We had to step up our efforts, but not at the expense of our usual activities. This was essential: people continued to get cancers, to have genetic tests...

How did you reorganise the teams (326.3 full-time equivalents, compared with 276.9 in 2019) to ensure this?

Alain Leriche: We improvised new jobs. We were not very mobile [before the pandemic, editor’s note], except to go and get samples from hospitals or laboratories for specific analyses. With covid, we went to homes for the elderly and to schools to carry out tests. About 50 temporary workers came to reinforce our teams during the year 2020. We recruited 72 people, including 10 fixed-term contracts. Our staff includes 20 different nationalities.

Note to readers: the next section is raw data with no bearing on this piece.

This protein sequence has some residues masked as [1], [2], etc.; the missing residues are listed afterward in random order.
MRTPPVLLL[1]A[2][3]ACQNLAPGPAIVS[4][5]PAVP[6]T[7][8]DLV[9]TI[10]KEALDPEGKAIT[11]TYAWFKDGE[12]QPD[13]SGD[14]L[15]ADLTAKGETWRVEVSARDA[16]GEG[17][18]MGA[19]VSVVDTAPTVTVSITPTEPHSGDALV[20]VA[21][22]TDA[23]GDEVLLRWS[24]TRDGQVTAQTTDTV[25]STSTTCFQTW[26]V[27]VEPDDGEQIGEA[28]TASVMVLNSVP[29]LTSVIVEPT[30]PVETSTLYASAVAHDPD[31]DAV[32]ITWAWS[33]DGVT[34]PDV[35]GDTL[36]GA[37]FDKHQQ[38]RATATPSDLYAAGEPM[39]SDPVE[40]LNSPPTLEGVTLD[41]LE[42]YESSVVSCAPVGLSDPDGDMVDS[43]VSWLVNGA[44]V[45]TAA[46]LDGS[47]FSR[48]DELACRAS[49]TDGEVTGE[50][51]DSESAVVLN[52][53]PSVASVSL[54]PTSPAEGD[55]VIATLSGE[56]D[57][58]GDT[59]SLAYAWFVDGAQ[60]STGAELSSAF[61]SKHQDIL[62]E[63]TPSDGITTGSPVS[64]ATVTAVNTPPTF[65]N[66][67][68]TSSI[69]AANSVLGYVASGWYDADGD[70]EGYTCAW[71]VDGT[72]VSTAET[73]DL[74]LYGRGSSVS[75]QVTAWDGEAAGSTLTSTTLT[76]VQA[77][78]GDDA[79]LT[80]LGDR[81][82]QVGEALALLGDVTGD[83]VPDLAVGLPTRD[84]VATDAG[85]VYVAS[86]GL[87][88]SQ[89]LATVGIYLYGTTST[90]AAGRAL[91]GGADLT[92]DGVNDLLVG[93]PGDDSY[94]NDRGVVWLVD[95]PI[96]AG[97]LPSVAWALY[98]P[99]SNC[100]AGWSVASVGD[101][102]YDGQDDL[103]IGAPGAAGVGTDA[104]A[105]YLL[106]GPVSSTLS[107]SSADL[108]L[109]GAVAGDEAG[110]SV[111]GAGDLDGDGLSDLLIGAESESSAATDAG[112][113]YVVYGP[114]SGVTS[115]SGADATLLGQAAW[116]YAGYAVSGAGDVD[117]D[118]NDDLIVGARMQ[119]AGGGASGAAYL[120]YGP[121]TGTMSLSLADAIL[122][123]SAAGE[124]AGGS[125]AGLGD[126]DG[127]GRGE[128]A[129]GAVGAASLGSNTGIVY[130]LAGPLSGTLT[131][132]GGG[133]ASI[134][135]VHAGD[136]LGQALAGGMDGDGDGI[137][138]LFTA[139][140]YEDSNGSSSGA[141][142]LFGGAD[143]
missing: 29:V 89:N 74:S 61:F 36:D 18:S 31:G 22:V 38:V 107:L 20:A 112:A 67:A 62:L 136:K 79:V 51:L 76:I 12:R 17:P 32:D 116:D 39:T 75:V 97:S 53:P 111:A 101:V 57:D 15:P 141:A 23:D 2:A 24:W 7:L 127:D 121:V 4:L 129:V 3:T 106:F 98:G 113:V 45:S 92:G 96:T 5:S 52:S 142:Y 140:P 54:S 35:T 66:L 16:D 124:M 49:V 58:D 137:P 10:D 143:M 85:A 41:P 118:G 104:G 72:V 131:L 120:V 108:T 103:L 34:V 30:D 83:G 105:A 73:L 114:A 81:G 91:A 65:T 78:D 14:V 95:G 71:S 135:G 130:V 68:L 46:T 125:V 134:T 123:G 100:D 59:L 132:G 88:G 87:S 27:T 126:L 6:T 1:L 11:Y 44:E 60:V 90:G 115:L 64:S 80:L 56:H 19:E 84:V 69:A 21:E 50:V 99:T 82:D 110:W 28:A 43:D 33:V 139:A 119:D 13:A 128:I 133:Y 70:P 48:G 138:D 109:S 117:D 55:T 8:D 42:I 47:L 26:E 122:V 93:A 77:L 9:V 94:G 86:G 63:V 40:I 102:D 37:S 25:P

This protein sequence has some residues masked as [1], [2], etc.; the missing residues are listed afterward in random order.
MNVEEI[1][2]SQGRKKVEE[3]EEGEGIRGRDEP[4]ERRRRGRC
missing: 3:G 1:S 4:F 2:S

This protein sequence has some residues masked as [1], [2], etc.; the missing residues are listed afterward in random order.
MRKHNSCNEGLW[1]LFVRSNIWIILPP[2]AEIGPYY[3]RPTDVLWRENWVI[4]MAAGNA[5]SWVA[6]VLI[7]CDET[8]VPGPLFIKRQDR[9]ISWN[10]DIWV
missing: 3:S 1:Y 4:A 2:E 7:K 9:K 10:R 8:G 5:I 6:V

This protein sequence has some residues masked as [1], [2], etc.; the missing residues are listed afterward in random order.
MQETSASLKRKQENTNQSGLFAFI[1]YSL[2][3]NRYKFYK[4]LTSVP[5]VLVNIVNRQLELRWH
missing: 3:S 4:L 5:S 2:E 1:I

Were all the new positions related to the crisis?

A.L.: Essentially, but the other departments are systematically evolving. We have become more professional and have established two new departments since the 2018 hospital law: pathology and genetics. Before, a lot of these analyses were done outside the country, which is no longer the case. This is accompanied by the recruitment of highly specialised experts.

In 2020, we took over a service that was fragmented at government level, the monitoring of indoor pollution, within companies or homes. This service should be made up of six people in 2022. At the moment there are four.

What other activities are being developed?

F.M.: Our national genetics centre has expanded significantly, with exciting developments for our joint sequencing platform with the Luxembourg Institute of Health (List).